“I’ve got no strings to hold me down, to make me fret, or make me frown. I had strings, but now I’m free. There are no strings on me”
That could well be the theme song for Liverpool’s captain in waiting next season, Jordan Henderson.
For well over a decade Steven Gerrard has been the cornerstone of Liverpool’s midfield. The goal scoring, match winning, tempo setting captain. He’s played infront of world class players; Didi Hamann, Xabi Alonso and Javier Mascherano, and he’s had the misfortune of being in a midfield that’s contained Christian Poulsen and Charlie Adam. One aspect that’s never changed throughout is the importance of Steven Gerrard. Fortunately for opposing teams, Steven Gerrard can’t play on forever.
Liverpool started to plan for that day in the summer of 2011, when they signed Jordan Henderson for a fee reported to be £16 million. Liverpool fended off interest from Chelsea and Manchester Utd to complete the signing. The latter being an odd potential destination, as Alex Ferguson has since come out and criticised Jordan’s gait, despite having an interest in him. That didn’t come across as bitter at all, honest.
Eight days short of his 21st birthday, he was by no means the finished article. He was a boy with potential. Potential he showed in his two full seasons at his boyhood club, Sunderland. The twenty year old was integral to the clubs unbeaten run against Manchester City, and future admirers, Chelsea and Manchester Utd, even adding a goal at Stamford Bridge. A first time finish that oozed confidence.
Jordan Henderson had certain characteristics about him that lead to young Steven Gerrard comparisons. A dynamic midfielder who loved a tackle and certainly had an eye for a pass. Long or short, he was able to pick out a colleague. His first season, under the tutelage of Kenny Dalglish, he was deployed in an unfavoured and unnatural position. This couldn’t have helped the bedding in period for the young Englishman. Stepping up to the expectations of a club the size of Liverpool isn’t easy for any player, but it’s even harder for a youngster, who at Sunderland was a key central midfield man, was now playing on the right of midfield tasked with providing ammunition for Andy Carroll. This position limited his effectiveness on games. The fans got on his back, for such a large fee some fans demanded instant success. The shadow of Steven Gerrard was cast all over Anfield. This was never the plan when he was signed, he was for the future. However, this didn’t dampen his visible passion for the club.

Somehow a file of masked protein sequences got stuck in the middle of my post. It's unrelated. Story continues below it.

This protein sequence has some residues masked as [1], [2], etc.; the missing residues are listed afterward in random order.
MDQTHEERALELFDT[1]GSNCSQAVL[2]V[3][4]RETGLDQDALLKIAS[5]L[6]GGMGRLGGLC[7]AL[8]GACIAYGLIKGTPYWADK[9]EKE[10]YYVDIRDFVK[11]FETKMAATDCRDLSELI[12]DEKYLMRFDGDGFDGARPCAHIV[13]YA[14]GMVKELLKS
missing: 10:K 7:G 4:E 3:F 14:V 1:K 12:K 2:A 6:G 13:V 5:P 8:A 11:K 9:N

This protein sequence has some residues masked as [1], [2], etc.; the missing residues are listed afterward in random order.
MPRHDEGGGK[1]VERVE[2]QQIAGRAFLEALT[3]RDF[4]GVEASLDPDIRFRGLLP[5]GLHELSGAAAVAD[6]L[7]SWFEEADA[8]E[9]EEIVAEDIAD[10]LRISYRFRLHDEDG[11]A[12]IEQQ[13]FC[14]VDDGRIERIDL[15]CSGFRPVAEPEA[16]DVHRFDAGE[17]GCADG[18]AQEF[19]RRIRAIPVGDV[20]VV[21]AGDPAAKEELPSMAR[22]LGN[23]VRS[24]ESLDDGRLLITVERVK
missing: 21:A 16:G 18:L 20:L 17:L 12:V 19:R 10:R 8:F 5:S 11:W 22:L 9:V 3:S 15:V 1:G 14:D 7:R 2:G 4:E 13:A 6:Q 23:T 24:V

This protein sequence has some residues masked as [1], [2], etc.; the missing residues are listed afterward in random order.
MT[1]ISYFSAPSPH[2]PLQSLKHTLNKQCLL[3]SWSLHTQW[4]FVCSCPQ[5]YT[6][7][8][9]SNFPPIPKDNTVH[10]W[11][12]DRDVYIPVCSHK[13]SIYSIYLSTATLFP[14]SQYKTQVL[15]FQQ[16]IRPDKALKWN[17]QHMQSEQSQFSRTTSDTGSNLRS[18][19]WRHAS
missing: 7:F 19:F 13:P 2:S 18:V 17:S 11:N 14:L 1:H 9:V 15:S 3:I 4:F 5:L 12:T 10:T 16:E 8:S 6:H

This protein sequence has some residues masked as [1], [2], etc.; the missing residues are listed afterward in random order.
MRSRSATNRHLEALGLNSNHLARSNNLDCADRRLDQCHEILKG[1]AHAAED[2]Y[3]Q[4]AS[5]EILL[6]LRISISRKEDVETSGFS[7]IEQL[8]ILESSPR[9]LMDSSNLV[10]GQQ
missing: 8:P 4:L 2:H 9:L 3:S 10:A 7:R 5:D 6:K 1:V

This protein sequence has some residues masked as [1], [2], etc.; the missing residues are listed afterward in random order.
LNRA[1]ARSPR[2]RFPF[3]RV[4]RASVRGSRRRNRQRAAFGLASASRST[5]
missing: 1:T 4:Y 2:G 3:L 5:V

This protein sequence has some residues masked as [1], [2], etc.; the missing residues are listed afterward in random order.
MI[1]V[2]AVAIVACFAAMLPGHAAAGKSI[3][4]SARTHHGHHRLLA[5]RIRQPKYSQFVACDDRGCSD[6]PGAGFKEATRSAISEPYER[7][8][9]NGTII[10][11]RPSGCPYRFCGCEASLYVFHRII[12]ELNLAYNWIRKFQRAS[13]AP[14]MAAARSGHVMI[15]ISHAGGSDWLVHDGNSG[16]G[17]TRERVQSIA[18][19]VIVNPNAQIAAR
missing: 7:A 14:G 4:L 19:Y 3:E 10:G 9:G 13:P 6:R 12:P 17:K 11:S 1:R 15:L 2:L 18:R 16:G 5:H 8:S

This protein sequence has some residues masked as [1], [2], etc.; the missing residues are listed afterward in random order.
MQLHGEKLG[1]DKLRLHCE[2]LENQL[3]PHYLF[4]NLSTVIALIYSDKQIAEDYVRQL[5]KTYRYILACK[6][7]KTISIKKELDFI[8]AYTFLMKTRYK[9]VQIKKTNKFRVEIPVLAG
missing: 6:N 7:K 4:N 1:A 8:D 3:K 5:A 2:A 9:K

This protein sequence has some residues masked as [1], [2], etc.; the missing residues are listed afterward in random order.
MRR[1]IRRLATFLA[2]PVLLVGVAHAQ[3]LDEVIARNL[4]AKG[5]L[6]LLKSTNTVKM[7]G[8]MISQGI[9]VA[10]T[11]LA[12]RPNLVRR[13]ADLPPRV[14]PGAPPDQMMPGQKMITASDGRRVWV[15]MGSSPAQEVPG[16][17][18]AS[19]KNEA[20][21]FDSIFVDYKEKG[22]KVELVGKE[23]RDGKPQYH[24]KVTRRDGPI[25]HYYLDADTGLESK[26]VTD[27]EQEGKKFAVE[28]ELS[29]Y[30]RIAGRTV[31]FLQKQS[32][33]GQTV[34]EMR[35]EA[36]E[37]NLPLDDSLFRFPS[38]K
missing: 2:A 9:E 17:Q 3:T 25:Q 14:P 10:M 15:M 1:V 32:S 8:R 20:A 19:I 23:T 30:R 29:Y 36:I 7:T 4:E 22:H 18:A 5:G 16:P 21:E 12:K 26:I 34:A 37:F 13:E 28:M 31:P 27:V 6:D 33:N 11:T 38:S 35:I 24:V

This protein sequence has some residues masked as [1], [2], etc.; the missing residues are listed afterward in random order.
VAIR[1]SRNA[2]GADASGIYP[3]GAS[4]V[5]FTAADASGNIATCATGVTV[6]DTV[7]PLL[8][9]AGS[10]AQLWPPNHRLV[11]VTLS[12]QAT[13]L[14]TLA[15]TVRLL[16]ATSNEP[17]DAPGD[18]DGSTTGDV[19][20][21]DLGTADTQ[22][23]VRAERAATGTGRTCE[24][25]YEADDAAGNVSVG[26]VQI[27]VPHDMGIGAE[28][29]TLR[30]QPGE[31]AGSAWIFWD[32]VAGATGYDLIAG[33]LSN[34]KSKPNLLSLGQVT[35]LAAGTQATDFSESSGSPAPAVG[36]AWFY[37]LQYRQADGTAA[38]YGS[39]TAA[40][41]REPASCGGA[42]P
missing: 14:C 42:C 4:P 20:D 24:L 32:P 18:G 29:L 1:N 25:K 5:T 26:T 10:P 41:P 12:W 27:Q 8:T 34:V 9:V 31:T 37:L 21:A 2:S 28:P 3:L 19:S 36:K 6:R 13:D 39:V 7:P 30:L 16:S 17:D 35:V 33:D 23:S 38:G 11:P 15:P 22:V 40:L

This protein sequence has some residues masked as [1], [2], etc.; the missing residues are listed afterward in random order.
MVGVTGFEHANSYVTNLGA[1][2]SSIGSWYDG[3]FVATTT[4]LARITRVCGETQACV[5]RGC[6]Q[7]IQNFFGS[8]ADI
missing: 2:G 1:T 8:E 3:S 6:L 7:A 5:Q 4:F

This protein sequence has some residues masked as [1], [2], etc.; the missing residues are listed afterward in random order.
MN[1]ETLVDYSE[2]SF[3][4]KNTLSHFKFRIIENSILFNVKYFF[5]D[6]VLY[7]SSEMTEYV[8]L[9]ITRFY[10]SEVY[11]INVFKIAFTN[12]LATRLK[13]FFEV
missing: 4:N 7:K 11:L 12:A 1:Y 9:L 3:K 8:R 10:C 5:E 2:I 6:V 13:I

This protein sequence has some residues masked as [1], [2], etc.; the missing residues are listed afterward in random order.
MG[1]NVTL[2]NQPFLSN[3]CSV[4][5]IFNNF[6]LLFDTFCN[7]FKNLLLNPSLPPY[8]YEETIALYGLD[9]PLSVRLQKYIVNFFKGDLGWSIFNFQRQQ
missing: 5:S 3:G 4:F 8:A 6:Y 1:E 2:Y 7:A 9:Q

Brendan Rodgers introduced a ‘Death by football’ ethos, with Joe Allen as the poster boy for it. Toward the end of Rodgers’ first season, glimpses of how key Jordan could be for Liverpool were evident. In the demolition of Newcastle at St James’ Park his pressing and forward runs were key in a 6-0 victory. Coutinho got the majority of the plaudits, but Henderson’s runs from deep created the space for Phil to pull the strings in. Backed up by a midfield two of Lucas and Gerrard, he had the freedom to affect the game in the final third, two goals capped off a magnificent performance. This was the kind of performance Liverpool fans had expected.
The 13/14 season began and a bulkier Jordan Henderson was visible. The season before, having to prove his worth helped mature him physically and mentally. He was now a man. He now had the physique to help him power past people. His hairstyle also improved; Brendan Rodgers deserves plaudits for his man management right there.
As the season progressed it was evident that the ‘Death by football’ ethos had been replaced with a ‘Score more than you’ mentality. The day came when. 15th December 2013. Liverpool away to Tottenham it what was a bogey game for the Reds. To make matters worse, both the skipper and Sturridge were out injured so a new midfield trio was used; Jordan Henderson, Joe Allen and Lucas. Would a weakened Rodgers’ midfield get the better of Andre Vilas Boas’ midfield?
The answer was a resounding yes. Jordan Henderson was pivotal in an emphatic 5-0 victory, scoring one and having a hand in another two. Free of having to do as much of the defensive work he would usually have to do had Gerrard been playing; he was able to push further forward at many opportunities. He took charge of the midfield in the skippers absence.